David Weinczok explores the northern castles
of Boyne, Fordyce and Findlater
Almost every time I’ve been to Moray it’s been raining – so much, in my case at least, for the famously fine weather! I’ll gladly take a soaking, though, if it means seeing a truly inspiring castle and a historic site or two.
Two weeks ago I cycled from Huntly to Cullen, stopping at the scattering of towers along the way. I was particularly looking forward to visiting Findlater Castle, a coastal ruin built into a promontory much like the more well-known Dunnottar Castle. While Findlater alone turned out to be well worth the trek, two other nearby castles makes this neuk of northern Aberdeenshire one of the most rewarding corners of the country for castle lovers.
This one was a bit tricky to find, and definitely qualifies as a ‘Backyard Castle’. At an entirely unassuming fence gate just over a mile east of Portsoy you have to go off-road and brave a forest of nettles.
My philosophy of “it’s not an adventure unless I get a few new scrapes and scratches along the way” was sorely tested, but when I laid eyes on the ruins of Boyne it was all worth it.
Giving off definite Indiana Jones vibes with crumbling towers and creeping vegetation, it’s a huge palatial complex that seems to always be hiding ever more components and crannies to explore.
Built in the late 16th century by Sir George Ogilvy, it had two walled gardens and is flanked by a steep drop-off into the Burn of Boyne on three sides. Just remember to wear trousers and not shorts like this dafty if you visit to save yourself the painful approach!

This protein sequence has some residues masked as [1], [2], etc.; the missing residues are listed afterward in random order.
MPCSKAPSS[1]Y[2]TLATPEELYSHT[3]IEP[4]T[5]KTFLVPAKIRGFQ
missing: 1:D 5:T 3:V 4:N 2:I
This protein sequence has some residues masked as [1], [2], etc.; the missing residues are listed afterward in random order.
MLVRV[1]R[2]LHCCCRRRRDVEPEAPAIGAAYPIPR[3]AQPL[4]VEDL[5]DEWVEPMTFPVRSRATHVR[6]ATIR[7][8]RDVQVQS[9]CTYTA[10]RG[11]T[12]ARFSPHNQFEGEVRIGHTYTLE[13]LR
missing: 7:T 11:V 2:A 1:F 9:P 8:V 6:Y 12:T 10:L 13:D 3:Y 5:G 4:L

Around three miles inland from Portsoy is the village of Fordyce, a small place that leaves a big impression.
I was immediately charmed as I rode into town by the small, cobbled streets and the obviously historic rows of houses. I actually managed to ride right past the castle itself as I was so distracted by everything else!
A classic L-plan towerhouse, Fordyce Castle dates from 1592 while the village has roots going back around 1,400 years. One of its most fascinating features is the complex designs on the corbelling near the entrance, which rival any carvings I’ve seen at much grander sites like Stirling Castle.
I was loathe to leave it behind, yet with my main target still ahead of me and the light slowly fading I pressed on and promptly had my breath taken away.
This magnificent ruin gives the impression that the natural rock and earth grew around it over the centuries rather than the other way around.
To me it seems so embedded in its promontory that it’s easy to imagine the entire rock being filled with chambers and secrets. Indeed, that’s not far from the truth.
After taking in the sight of Findlater Castle from afar I scrambled down the narrow, slippery path and emerged straight into a “choose your own adventure” story.
Everywhere a tunnel beckoned or a new view emerged, and I’m certain there are a few crannies of the castle that I missed. No bother, I will absolutely be back again. It even comes with an alleged pirate’s cave just around the corner which goes quite far back – far enough that I was guided solely by my phone light and turned around before I reached the back.
My imagination was fired by images of pirates smuggling all manor of contraband under the watchful (or maybe even complicit?) watch of the castle. And if a castle with a pirate’s cave doesn’t get you excited, there’s nothing more I can do!
You can find more of David Weinczok’s castle hunts on
his blog castlehunter.scot and on The Scots Magazine
website every fortnight.